As you will notice (or did notice, if you're reading this after), Daniel has quite a shady past. If you are interested to know more about it, you may travel back in time, and read all about his past in my novel The Shadow Paradigm: Doomsday; the first 20 chapters are up, and you can just click on the link to be taken to the first one. :)  

The events here are 4 years later after the events in the novel.

My only personal critique is that the ending ended rather fast; I was running out of words. I hope it doesn't show.

I also wanted to make the sci-fi elements feel natural. Many, including myself, write science-fiction elements as if its the first time the reader reads them, or meets that world. I decided to try rather to write the sci-fi elements as if they've always been there, that this futuristic world is actually as mundane as our own. I hope it works. (ETM, btw, is Energy To Matter; in order words, its a replicator. :D )

I hope you enjoy, and feel free to critique. I do have a few questions (I'm mainly asking you, :iconsteve-c2:, since Mystery and psychological thriller has always been, in my opinion, your forte ;) ) such as:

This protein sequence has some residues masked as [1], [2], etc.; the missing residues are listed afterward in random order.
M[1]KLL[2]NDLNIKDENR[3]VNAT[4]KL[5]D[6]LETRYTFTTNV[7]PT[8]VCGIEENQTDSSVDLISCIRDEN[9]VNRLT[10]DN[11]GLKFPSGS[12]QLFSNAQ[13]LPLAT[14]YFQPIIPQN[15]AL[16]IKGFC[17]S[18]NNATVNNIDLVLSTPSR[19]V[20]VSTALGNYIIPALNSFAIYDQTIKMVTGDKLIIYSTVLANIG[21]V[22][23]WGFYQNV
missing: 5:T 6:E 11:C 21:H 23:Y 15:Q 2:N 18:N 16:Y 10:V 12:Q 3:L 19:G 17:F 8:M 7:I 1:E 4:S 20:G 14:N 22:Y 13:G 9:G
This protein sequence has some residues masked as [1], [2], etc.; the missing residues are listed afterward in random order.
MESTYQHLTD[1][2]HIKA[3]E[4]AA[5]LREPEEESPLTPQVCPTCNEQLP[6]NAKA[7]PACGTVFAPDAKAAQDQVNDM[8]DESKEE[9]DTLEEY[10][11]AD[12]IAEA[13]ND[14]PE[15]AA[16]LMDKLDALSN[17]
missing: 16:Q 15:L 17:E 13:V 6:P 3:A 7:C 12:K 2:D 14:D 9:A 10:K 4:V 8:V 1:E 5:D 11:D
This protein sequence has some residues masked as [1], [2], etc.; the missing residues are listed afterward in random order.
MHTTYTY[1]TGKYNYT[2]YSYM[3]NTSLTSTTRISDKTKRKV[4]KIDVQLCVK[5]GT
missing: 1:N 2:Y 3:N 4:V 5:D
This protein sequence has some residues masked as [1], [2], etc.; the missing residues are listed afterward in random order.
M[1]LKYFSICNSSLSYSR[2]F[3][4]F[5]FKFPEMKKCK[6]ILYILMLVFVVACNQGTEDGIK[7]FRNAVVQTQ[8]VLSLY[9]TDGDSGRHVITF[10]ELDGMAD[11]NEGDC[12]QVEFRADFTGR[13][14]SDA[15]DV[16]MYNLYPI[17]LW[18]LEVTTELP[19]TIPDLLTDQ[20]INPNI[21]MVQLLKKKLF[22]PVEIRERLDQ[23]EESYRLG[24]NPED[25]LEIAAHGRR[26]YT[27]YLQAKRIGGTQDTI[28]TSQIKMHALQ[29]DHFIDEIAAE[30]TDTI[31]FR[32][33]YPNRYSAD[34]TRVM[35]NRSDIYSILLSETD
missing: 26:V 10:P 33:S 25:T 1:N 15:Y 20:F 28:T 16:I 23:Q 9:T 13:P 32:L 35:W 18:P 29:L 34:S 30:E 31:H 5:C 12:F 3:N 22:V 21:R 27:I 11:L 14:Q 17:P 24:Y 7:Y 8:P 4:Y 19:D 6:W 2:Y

- how did you found the atmosphere; did it kept you reading? Was it worthy of the Mystery genre?
- Despite their lack of in-depth character development, did you enjoyed Ben and Daniel's dynamics?
- Was the story credible?
- Were the secondary characters relatively okay in their behaviours?
- Was Daniel Fitzgerald odd, in a subtle (not always subtle, though ;) ) way, enough to make you wonder who he really is; and at the same time, did you feel you could trust him anyway?
- Is there any flaws, and what would they be?
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Critique by Steve-C2 Steve-C2/critique/1429678251">Oct 22, 2016, 7:00:06 PM
I actually did want to comment on this earlier, because how you handled it caught my attention.

One comment. "Many murders are made ..." should read "Many murders are committed on the spur of the moment."